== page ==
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King Sunny Ade
“I dedicate this record to the people of Nigeria for their determination, good humor, indomitable spirit and their unfailing faith in working towards a better future. We have labored these many years since independence to re-establish democracy, human rights, a free and fair society, and a better world for all of our children.”
— King Sunny Ade
King Sunny’s new release “Seven Degrees North” is a spiritually uplifting soundtrack to the democracy movement of Sub-Saharan Africa’s largest city, Lagos, Nigeria. The music takes on many issues: from those that express in simple praise, the Lord’s good works, to those that delve deep into the Yoruba world of proverbs and metaphor to deliver a deeper message about freedom and hope.
Juju is a thrilling hybrid of Western pop and traditional African music that incorporates electric guitars and synthesizers with such indigenous instruments as talking drums. Lyrically, juju is rooted in the Yoruba tradition of conveying broad social and cultural messages through archetypal proverbs and parables. A remarkably convivial music, juju has at its heart a dynamic and interactive nature that incorporates a plenitude of grooves, call-and-response choruses and polyrhythmic breaks. Multiple lead guitars, harmonic counter-melodies, and shimmering waves of multi-layered percussion blend with sonic surprises – such as reggae and dub sound system effects or the lilting pedal steel guitars of American country & western – that traverse the boundaries of culture and genre.
King Sunny began his extensive career as a member of Moses Olaiya’s Federal Rhythm Dandies then later became the bandleader with the Green Spots. Though he has released more than 100 records in Nigeria, King Sunny first became known in the U.S. after a critically acclaimed three-record run on Island Records in the 1980s. Since then, he and his African Beats have become a leading light in bringing African pop to the West. Recognized as the ambassador of juju, King Sunny has been called “the titan who dominates juju music” by the Village Voice. His last release “Odu” was nominated for a Grammy Award for 1998’s “Best World Music Album”. In 1995, KSA signed up with Mesa/Atlantic and released the acclaimed “E DIDE/GET UP,” the King’s first American studio album in over a decade.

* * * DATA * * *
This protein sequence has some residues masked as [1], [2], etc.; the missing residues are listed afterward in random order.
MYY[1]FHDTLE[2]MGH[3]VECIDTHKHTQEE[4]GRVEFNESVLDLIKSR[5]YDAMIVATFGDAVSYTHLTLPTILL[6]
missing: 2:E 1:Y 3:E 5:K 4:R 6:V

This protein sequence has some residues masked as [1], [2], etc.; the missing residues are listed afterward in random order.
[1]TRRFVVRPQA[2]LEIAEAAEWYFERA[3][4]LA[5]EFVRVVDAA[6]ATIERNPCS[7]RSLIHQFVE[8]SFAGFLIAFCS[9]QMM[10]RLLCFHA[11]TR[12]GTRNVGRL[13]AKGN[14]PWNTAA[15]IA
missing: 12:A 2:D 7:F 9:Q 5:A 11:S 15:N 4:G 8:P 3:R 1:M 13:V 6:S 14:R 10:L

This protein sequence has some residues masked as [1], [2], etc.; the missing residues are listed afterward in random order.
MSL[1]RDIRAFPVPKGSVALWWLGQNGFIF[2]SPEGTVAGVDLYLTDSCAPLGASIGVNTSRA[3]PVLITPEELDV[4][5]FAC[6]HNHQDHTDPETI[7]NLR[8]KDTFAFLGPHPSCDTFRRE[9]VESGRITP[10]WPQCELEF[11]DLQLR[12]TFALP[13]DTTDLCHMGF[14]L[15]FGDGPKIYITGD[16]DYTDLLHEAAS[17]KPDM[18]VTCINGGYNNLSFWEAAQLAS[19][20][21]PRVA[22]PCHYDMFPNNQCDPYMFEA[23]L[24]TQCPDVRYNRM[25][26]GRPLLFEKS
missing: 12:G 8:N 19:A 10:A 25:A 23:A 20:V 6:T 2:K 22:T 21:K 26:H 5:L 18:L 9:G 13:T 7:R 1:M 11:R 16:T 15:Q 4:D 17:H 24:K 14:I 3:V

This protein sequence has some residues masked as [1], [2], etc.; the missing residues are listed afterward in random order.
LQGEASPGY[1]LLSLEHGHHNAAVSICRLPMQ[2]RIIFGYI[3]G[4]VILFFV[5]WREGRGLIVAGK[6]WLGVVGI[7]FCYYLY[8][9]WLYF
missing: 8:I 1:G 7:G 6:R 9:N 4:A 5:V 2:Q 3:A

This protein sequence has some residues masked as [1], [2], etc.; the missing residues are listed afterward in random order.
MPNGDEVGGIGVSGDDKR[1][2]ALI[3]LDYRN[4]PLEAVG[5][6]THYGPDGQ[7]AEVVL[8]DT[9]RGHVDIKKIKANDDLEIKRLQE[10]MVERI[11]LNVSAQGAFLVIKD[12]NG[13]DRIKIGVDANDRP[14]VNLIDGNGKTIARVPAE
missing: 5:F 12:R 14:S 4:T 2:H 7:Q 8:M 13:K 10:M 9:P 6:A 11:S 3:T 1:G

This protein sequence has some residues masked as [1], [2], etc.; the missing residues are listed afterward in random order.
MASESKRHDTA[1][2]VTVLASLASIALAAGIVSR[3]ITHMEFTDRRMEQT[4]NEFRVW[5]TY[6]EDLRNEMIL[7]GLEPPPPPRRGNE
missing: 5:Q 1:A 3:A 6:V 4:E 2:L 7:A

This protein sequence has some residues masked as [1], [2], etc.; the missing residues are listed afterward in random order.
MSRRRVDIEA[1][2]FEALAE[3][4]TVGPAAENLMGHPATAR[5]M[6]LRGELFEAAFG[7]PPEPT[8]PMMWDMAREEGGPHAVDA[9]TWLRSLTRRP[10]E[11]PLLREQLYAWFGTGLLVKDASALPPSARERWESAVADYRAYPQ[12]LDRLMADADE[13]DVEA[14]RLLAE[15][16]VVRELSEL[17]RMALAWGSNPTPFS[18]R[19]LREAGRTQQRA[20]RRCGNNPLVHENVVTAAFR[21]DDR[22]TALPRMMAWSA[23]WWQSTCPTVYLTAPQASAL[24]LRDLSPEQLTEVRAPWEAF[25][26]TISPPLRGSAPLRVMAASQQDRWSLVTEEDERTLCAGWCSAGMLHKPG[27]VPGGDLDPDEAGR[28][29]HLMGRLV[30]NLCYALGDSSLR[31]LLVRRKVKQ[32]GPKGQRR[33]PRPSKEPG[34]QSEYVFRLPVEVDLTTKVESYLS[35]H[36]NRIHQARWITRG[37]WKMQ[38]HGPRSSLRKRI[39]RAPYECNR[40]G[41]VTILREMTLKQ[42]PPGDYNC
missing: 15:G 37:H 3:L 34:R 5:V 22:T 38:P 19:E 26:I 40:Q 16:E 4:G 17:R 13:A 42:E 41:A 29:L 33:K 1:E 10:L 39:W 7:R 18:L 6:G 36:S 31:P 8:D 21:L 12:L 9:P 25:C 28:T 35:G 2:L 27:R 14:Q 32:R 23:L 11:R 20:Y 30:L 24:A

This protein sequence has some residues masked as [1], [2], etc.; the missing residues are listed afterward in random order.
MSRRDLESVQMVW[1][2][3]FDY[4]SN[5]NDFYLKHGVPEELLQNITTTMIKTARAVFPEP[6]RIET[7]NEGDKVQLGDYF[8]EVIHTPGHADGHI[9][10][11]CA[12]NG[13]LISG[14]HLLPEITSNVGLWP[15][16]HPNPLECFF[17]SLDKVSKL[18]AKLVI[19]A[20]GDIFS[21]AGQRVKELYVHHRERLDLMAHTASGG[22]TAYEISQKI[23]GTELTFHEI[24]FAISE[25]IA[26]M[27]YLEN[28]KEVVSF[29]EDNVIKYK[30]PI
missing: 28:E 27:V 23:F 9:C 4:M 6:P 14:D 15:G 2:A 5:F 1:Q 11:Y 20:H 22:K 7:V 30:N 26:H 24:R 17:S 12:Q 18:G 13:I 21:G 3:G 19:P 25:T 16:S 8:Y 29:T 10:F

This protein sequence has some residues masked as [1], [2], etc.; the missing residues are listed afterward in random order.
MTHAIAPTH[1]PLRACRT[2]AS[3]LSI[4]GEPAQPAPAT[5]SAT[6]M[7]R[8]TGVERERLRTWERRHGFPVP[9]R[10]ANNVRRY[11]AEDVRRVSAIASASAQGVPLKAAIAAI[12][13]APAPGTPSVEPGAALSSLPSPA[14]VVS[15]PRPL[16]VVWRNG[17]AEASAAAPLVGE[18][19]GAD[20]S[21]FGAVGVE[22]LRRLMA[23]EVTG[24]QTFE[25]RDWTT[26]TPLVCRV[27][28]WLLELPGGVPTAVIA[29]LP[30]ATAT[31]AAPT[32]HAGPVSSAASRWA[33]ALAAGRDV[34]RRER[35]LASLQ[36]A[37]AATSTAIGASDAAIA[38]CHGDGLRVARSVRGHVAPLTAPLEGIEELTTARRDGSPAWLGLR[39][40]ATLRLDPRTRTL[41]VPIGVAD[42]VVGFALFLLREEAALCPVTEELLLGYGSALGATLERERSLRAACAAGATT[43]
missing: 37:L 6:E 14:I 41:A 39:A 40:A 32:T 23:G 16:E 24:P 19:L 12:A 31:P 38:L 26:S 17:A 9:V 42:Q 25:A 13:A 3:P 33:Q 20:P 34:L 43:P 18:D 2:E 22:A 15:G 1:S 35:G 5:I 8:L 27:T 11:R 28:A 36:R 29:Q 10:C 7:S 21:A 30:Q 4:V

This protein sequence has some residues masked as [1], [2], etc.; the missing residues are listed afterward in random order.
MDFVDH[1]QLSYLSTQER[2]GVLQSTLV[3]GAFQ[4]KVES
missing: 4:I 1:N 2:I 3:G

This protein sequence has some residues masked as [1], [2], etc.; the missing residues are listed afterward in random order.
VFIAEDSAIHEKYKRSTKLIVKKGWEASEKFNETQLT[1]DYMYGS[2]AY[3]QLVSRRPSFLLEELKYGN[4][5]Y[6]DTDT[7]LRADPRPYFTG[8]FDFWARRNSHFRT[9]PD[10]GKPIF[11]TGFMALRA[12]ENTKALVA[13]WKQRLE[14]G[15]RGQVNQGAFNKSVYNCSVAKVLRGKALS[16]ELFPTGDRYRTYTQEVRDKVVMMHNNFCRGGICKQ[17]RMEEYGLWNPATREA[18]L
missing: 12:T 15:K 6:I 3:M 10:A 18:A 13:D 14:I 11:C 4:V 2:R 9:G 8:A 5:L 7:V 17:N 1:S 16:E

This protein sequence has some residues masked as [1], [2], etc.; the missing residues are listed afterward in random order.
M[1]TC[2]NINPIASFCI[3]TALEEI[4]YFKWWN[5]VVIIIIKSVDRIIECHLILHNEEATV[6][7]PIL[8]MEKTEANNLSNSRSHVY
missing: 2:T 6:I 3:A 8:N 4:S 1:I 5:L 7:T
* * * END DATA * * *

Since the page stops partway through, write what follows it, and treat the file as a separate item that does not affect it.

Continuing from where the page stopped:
A great many musicians talk about giving back to the community, but few have contributed as generously as King Sunny. He is known to many at home as ‘the Chairman,’ an appellation he earned due to his top role in numerous and diverse businesses. A sort of capitalist-cum-philanthropist, King Sunny has channeled the monies earned as a music superstar into holdings in a multitude of companies, including an oil firm, a mining company, a nightclub, a film and video production house, record labels (for African artists who cross a musical spectrum that includes highlife, folklore, reggae, juju, and jazz), pressing plants, even a PR firm. Ultimately, it appears King Sunny’s greatest investment is in the lives of others. The Chairman estimates that over 700 people work for him in one way or another, with 200 of them directly employed in music.
“About 70% of my business is about music,” Sunny points out. “But I never allow any of the businesses, outside of music, to occupy too much of my time. I am lucky to have good managers running things.”
Recently elected as president of the Performing Musician’s Association of Nigeria, King Sunny continues to be a leading advocate for musician’s rights. He has put forth the first ever Musician’s Bill of Rights for ratification. This bill recognizes the basic rights of musicians, their creative work, and their right to earn a decent living. If all that weren’t enough to occupy most of his time, KSA also chairs the Musical Copyright Society of Nigeria, an organization whose mandate is to halt the rampant record piracy that plagues Africa and to protect the intellectual property and international trade rights of his fellow musicians.